Extinction Rebellion set a fire at a London building today as campaigners continue to target businesses in the capital city. Eco protesters operating under the name ‘Ocean Rebellion’ have held a string of post-COP27 anti-oil demonstrations. Performers clad in suits using cartons for masks vomited fake oil over 13 premises, one of which appeared to catch fire.
The group’s targets included organisations they believed were connected to the fossil fuel industry.
But they held their most dramatic demonstration outside the International Maritime Organisation, the only United Nations specialised agency headquartered in the UK, this morning.
Protesters gathered outside the building clutching cartons of liquid, which they threw around the entrance.
Black liquid splattered around represented oil, which some of those taking part vomited from their masks.
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The other businesses targeted included:
- Protests took place at BP
- Hill+Knowlton Strategies
- BAE Systems
- Church House
- Eversheds Sutherland
- the Institute of Economic Affairs
- JP Morgan
- Arch Insurance
- The Ontario Teachers Pension Plan
- The Department for Business, Energy and Industrial Strategy (DEFRA)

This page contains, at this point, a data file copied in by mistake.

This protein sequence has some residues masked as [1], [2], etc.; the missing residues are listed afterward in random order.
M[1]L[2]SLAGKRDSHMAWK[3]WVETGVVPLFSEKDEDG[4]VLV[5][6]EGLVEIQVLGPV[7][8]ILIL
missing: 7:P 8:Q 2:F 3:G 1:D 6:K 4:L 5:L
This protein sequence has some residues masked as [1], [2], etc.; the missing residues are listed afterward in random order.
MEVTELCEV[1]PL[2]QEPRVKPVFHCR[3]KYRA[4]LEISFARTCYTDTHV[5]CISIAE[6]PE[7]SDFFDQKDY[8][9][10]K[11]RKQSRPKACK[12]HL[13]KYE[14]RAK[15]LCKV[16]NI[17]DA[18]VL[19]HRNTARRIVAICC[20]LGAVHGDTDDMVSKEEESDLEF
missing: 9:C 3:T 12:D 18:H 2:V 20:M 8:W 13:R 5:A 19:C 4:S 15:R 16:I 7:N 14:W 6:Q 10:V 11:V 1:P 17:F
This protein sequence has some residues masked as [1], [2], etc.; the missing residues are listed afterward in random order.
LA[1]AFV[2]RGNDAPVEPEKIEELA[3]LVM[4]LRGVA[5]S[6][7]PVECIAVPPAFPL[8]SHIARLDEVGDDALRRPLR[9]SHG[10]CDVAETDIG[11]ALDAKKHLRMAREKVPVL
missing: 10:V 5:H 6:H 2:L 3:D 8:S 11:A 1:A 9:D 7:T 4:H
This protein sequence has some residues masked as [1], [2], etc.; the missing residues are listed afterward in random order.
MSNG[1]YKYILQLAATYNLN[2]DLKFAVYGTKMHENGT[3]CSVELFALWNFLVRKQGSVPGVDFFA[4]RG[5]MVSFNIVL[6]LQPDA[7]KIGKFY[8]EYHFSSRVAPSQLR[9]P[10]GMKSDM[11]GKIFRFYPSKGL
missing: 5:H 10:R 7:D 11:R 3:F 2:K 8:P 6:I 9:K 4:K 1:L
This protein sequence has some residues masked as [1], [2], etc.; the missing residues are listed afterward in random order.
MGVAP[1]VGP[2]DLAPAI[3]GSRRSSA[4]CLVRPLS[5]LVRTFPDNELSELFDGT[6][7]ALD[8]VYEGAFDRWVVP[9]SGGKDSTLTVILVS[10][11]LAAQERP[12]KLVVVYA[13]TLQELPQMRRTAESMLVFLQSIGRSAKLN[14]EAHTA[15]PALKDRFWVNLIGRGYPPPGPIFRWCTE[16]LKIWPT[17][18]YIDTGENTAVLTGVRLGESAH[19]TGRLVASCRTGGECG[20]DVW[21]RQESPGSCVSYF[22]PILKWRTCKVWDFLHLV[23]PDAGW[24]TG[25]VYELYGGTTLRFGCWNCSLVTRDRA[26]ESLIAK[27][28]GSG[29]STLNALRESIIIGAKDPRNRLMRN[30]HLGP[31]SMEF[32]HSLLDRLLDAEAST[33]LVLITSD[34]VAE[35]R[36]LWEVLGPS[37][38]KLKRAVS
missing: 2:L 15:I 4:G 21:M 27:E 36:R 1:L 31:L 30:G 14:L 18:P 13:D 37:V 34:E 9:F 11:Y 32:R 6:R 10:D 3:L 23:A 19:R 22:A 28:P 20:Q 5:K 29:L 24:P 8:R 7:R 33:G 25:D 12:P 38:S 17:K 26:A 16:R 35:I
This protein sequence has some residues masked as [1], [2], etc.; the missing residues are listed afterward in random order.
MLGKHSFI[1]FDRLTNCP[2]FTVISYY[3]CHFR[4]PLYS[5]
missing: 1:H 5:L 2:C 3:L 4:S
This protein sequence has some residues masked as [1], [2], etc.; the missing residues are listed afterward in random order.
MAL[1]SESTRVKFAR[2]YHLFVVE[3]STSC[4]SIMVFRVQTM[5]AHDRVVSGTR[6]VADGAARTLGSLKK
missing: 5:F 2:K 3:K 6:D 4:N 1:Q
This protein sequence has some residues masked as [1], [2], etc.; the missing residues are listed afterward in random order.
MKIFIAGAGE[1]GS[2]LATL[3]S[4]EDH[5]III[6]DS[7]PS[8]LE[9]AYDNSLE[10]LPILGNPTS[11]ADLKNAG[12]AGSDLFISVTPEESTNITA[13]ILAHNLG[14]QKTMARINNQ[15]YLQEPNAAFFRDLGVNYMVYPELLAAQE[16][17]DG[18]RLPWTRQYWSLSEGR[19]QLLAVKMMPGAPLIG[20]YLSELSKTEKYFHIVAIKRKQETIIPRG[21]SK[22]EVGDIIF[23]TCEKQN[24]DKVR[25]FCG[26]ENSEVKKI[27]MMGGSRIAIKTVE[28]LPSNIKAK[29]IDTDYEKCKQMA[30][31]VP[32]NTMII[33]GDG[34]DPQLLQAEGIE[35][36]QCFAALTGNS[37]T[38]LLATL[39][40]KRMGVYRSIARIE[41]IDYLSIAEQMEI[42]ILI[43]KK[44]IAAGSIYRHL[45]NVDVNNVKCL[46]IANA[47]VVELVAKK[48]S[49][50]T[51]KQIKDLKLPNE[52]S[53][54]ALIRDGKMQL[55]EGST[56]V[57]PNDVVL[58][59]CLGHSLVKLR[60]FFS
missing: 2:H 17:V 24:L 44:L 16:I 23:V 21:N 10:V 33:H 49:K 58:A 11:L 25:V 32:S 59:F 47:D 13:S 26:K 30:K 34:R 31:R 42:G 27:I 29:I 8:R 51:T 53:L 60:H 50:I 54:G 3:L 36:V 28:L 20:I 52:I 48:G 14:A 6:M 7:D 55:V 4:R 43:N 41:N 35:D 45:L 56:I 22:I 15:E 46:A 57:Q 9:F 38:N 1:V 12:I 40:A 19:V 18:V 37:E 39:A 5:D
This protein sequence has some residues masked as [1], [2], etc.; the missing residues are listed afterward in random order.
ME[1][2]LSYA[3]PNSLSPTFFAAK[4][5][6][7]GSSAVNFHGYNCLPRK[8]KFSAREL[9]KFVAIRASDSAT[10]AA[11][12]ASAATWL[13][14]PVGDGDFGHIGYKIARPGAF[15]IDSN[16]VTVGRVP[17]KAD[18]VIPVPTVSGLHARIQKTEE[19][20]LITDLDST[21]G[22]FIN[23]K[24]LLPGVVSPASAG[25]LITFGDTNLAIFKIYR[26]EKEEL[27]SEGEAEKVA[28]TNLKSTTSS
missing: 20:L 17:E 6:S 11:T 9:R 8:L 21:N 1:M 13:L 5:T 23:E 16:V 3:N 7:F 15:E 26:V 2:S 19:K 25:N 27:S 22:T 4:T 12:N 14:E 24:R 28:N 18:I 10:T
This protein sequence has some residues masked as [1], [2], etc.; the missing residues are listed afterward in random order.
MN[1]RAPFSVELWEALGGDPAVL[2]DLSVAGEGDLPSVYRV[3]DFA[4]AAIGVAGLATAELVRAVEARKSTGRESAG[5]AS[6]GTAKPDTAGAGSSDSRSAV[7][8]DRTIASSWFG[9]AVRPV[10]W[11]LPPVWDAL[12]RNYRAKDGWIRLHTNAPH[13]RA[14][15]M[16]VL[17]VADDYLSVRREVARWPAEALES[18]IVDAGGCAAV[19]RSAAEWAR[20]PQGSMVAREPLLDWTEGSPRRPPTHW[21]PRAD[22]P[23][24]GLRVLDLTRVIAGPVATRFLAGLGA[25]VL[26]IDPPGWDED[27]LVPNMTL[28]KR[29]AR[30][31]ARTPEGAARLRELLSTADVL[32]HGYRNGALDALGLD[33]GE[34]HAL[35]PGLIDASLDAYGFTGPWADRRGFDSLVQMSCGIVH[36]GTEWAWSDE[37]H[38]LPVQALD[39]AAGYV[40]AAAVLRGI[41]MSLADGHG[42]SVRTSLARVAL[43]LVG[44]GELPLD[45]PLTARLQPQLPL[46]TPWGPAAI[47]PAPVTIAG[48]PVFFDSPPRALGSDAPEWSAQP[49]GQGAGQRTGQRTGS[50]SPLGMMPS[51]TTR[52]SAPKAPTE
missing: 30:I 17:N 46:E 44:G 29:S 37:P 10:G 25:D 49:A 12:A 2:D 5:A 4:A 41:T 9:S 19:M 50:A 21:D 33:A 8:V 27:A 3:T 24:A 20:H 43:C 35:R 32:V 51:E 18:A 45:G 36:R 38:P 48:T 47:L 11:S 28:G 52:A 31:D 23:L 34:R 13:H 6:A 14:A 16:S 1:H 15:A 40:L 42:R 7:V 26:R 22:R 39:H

The DEFRA protest saw performers position themselves outside the department’s offices dressed in suits with fish head masks.
They splashed a red liquid meant to represent blood outside while holding suitcases emblazoned with messages like “war on fish” and “MSC-certified lies”.
Other protesters wearing yellow fishermen’s suits bore placards warning of impending ecological catastrophe.
One placard read “no more fish in the sea”, while another warned: “As the sea dies, we die.”
Extinction Rebellion has said they aim to force British businesses to cut ties with fossil fuels and end overfishing.
Sarah Hart, a spokesperson for Extinction Rebellion, said the organisation is “sending the message that it’s time to cut the ties with fossil fuels or lose the social license to operate in the UK”.
Another spokesperson, Suzanne Stallard, added that overfishing is “one of the most serious threats to our Ocean”.
She said: “It is the leading driver of marine biodiversity loss and critically undermines the resilience of fish and other wildlife to climate change.”